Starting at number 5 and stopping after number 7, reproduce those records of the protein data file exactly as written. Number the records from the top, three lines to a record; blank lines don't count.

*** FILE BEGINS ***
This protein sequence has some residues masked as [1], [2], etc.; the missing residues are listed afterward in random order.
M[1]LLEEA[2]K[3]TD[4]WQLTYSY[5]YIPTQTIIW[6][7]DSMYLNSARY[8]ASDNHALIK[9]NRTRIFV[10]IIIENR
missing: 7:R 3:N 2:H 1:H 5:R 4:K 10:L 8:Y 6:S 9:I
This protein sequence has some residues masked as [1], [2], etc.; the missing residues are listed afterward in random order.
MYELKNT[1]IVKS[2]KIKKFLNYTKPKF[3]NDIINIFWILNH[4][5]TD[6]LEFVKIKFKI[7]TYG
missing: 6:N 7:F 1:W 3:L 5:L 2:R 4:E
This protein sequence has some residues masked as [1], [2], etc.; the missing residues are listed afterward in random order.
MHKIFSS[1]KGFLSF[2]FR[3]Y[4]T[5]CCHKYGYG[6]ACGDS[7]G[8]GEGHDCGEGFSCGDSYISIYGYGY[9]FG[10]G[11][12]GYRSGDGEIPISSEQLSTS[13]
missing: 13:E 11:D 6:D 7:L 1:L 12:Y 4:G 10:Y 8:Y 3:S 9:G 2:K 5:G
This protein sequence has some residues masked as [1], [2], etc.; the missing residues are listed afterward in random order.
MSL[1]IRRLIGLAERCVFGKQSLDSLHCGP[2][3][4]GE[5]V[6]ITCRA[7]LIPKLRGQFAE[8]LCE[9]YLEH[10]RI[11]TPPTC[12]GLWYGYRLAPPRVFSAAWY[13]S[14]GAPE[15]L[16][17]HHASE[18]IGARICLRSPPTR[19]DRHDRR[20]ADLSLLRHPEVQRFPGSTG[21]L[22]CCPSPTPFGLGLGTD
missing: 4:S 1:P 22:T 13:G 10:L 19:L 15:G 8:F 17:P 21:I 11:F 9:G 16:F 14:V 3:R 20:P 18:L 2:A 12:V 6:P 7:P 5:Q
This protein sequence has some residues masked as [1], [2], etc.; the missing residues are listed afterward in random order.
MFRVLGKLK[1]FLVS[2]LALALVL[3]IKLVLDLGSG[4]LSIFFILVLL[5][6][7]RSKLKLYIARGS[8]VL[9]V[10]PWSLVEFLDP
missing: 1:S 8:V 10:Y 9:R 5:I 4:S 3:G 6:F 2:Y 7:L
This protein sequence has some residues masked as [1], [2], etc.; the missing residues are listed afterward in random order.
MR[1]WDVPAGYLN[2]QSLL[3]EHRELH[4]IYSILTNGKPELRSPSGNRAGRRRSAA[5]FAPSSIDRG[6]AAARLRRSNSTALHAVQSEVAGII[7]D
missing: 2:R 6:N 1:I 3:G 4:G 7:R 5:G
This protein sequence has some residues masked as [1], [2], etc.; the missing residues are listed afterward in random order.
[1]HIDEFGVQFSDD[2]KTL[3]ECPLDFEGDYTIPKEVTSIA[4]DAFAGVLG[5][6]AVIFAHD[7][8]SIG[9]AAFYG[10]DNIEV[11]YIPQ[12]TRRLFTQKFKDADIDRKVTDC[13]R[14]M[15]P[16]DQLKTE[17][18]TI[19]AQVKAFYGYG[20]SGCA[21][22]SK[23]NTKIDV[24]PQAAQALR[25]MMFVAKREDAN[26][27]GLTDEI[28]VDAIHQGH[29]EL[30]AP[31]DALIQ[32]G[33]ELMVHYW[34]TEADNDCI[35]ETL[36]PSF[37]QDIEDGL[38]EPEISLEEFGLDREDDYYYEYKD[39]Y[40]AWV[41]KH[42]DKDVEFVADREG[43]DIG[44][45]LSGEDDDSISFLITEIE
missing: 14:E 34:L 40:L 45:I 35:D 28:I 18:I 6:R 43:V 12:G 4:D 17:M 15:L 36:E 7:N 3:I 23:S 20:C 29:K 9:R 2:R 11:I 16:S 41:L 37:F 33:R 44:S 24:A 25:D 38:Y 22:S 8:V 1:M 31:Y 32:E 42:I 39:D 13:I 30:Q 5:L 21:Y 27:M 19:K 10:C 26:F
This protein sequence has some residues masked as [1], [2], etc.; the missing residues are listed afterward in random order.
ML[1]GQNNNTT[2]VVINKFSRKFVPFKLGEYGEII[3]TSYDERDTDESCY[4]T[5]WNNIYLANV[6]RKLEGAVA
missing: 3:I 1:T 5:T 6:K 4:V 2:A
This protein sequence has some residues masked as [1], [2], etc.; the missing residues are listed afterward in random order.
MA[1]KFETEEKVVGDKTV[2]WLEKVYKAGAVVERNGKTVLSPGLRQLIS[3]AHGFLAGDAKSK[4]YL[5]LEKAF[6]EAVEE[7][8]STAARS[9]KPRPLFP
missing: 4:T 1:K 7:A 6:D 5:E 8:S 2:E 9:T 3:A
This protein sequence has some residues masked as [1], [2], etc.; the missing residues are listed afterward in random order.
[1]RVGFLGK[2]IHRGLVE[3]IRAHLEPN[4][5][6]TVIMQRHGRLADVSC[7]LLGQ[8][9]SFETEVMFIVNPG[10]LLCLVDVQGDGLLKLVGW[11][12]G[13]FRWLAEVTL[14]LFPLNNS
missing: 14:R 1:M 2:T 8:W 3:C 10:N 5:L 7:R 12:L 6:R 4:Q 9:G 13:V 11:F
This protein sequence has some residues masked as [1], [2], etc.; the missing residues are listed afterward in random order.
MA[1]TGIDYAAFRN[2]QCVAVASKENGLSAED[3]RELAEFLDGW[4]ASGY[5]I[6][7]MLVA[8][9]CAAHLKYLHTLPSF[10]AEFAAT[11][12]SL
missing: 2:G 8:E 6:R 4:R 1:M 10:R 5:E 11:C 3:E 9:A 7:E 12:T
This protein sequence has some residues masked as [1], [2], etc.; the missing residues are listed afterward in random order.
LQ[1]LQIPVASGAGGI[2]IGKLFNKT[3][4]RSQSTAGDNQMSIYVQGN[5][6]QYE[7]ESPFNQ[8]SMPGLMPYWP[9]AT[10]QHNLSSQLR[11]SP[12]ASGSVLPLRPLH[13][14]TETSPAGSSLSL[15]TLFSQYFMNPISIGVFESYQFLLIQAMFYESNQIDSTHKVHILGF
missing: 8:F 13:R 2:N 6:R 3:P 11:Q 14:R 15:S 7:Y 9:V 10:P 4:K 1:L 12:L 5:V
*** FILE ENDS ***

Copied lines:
This protein sequence has some residues masked as [1], [2], etc.; the missing residues are listed afterward in random order.
MFRVLGKLK[1]FLVS[2]LALALVL[3]IKLVLDLGSG[4]LSIFFILVLL[5][6][7]RSKLKLYIARGS[8]VL[9]V[10]PWSLVEFLDP
missing: 1:S 8:V 10:Y 9:R 5:I 4:S 3:G 6:F 2:Y 7:L
This protein sequence has some residues masked as [1], [2], etc.; the missing residues are listed afterward in random order.
MR[1]WDVPAGYLN[2]QSLL[3]EHRELH[4]IYSILTNGKPELRSPSGNRAGRRRSAA[5]FAPSSIDRG[6]AAARLRRSNSTALHAVQSEVAGII[7]D
missing: 2:R 6:N 1:I 3:G 4:G 7:R 5:G
This protein sequence has some residues masked as [1], [2], etc.; the missing residues are listed afterward in random order.
[1]HIDEFGVQFSDD[2]KTL[3]ECPLDFEGDYTIPKEVTSIA[4]DAFAGVLG[5][6]AVIFAHD[7][8]SIG[9]AAFYG[10]DNIEV[11]YIPQ[12]TRRLFTQKFKDADIDRKVTDC[13]R[14]M[15]P[16]DQLKTE[17][18]TI[19]AQVKAFYGYG[20]SGCA[21][22]SK[23]NTKIDV[24]PQAAQALR[25]MMFVAKREDAN[26][27]GLTDEI[28]VDAIHQGH[29]EL[30]AP[31]DALIQ[32]G[33]ELMVHYW[34]TEADNDCI[35]ETL[36]PSF[37]QDIEDGL[38]EPEISLEEFGLDREDDYYYEYKD[39]Y[40]AWV[41]KH[42]DKDVEFVADREG[43]DIG[44][45]LSGEDDDSISFLITEIE
missing: 14:E 34:L 40:L 45:I 35:D 28:I 18:I 6:R 43:V 12:G 4:D 17:M 15:L 36:E 7:N 3:I 23:S 20:C 29:K 9:R 2:R 11:I 16:S 41:L 37:F 33:R 44:S 24:A 25:D 38:Y 22:S 8:V 1:M 31:Y 32:E 42:I 39:D 13:I 30:Q 5:L 21:Y 27:M 19:K 10:C 26:F